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West edges closer to military action on Libya

By Agence France-Presse
Tuesday, March 1, 2011 16:11 EDT
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TRIPOLI – The West edged closer on Tuesday to military action against Moamer Kadhafi as the United States said air strikes would be needed to secure a no-fly zone over Libya, and regime forces tried to retake a key city.

US and European leaders weighed the use of NATO air power to impose a no-fly zone, with the aim of stopping Kadhafi using air power against his own people to crush the insurrection against his four decades of iron rule.

Meanwhile, Kadhafi loyalists, who have lost control of much of the country to the rebellion that started on February 15, tried to retake the key western city of Zawiyah but were repulsed.

Kadhafi’s army also moved to re-establish its authority at a border post with Tunisia, to the west, days after leaving the area, witnesses said.

US Secretary of State Hillary Clinton said Libya was at a crossroads in its history and “the stakes are high.”

“In the years ahead, Libya could become a peaceful democracy, or it could face protracted civil war” and descend into chaos, she told the House Foreign Affairs Committee.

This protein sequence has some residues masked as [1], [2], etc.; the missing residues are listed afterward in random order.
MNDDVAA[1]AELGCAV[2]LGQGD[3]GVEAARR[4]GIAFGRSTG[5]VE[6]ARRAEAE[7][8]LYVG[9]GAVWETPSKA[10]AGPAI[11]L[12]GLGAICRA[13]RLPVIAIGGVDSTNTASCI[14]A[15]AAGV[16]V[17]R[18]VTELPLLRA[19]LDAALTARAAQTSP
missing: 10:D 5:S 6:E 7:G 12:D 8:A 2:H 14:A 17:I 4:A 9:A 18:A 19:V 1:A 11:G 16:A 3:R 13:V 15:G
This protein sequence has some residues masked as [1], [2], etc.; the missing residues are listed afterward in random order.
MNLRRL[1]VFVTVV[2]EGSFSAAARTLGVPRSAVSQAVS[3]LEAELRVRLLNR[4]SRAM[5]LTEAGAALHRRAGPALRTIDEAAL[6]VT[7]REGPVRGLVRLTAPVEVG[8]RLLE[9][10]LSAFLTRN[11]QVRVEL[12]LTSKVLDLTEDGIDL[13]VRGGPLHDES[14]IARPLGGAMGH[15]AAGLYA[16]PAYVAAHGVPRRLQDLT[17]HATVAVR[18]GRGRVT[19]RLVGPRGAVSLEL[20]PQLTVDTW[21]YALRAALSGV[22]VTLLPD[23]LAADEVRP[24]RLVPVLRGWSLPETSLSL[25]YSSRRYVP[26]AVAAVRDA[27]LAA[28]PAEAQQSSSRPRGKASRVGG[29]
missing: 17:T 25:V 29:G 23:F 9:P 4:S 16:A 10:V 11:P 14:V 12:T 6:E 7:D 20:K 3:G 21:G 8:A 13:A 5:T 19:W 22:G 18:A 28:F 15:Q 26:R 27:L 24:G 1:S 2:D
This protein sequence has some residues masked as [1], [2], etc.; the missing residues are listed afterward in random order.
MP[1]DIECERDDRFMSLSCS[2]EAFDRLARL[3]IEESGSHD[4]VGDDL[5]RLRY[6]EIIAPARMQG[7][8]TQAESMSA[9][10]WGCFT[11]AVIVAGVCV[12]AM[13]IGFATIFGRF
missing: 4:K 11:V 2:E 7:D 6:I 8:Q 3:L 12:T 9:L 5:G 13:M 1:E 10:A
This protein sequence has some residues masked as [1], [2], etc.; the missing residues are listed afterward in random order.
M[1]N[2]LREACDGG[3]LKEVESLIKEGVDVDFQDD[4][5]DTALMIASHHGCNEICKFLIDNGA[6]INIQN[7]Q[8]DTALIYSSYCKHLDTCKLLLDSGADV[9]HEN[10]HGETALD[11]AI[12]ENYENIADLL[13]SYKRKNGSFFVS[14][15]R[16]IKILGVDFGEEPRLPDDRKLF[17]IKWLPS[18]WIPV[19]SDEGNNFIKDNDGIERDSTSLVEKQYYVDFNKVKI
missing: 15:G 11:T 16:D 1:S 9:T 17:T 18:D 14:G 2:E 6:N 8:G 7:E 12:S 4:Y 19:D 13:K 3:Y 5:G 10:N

The UN refugee agency said the situation on the Libya-Tunisia border was reaching crisis point as desperate expatriate workers poured across, fearful of a bloody rearguard action by diehard regime elements.

More than 100,000 have already left Libya to escape a vicious crackdown by Kadhafi loyalists which has left at least 1,000 dead, according to conservative UN estimates.

“It is not acceptable to have a situation where Colonel Kadhafi can be murdering his own people, using aeroplanes and helicopter gunships and the like,” said British Prime Minister David Cameron, a leading advocate of the no-fly option.

“It’s right for us to plan and look at plans for a no-fly zone.”

Senior US commander General James Mattis told a Senate hearing that any no-fly zone would first require bombing the oil-rich north African nation’s air defense systems.

“It would be a military operation,” said the head of Central Command.

His comments came as the US military moved naval and air forces nearer Libya for possible joint NATO military action.

The USS Kearsarge, an amphibious assault ship accompanied by two other vessels, was expected to pass through the Suez Canal soon from the Red Sea, said two defence officials, speaking on condition of anonymity.

US military leaders are preparing a range of options for President Barack Obama and holding discussions with their European counterparts, but the likelihood of military intervention remained unclear, one official told AFP.

“I think it (the advice) goes from everything from a show of force to something more involved,” the official said, adding: “The president has made no decisions about the use of the military.”